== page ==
Anyone who earns income can open an IRA, self-employed or not. Individual retirement accounts come in two flavors: the Traditional IRA, which offers an up-front tax break; and the Roth IRA, which provides tax-free income in retirement. IRA contributions are not considered a business expense, although they may help reduce your individual tax liability.
- IRA contribution limits: In 2022, individuals may contribute up to $6,000 to an IRA, with an additional $1,000 in catch-up contributions for savers who are 50 or older.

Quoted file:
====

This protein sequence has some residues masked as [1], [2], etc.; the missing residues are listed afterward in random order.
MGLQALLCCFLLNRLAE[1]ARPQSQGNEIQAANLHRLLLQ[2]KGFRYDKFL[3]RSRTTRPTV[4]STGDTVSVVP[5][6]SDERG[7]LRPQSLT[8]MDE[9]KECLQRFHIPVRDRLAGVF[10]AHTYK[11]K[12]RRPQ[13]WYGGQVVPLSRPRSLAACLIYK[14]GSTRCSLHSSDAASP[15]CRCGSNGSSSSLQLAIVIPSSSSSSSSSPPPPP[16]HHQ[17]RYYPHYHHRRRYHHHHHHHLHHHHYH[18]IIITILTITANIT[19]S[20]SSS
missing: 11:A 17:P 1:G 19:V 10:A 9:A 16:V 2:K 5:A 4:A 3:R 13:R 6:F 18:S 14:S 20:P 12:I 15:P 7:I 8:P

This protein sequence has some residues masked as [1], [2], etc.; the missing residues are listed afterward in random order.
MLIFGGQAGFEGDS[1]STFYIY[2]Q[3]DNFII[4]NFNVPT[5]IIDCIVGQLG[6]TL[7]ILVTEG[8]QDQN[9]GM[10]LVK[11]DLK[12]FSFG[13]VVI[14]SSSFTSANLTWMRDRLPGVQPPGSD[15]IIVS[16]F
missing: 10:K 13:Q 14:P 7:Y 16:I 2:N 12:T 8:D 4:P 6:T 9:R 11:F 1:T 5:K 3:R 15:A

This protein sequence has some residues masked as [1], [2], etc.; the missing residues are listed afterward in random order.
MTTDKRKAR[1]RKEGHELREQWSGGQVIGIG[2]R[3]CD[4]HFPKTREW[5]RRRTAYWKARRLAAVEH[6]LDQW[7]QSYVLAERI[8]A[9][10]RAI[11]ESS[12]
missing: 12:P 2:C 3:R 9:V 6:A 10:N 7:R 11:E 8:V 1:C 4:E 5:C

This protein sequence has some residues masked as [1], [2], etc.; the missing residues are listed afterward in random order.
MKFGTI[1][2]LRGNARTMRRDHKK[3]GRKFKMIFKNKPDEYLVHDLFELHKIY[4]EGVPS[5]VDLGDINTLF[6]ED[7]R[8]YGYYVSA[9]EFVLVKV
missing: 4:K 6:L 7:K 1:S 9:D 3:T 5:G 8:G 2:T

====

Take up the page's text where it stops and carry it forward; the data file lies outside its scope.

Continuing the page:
- IRA pros: IRAs are relatively easy to set up, and they offer a very wide range of flexible investment options. Everyone who earns income may contribute to an IRA in addition to the other plans outlined below.
- IRA cons: Compared to other self-employed retirement options, IRAs offer lower contribution limits. Available tax deductions may also be limited if you and your spouse file jointly and are covered by another retirement plan. Roth IRA eligibility is also limited by income. With certain exceptions, withdrawing funds from a traditional IRA prior to reaching age 59 ½ incur a 10% penalty.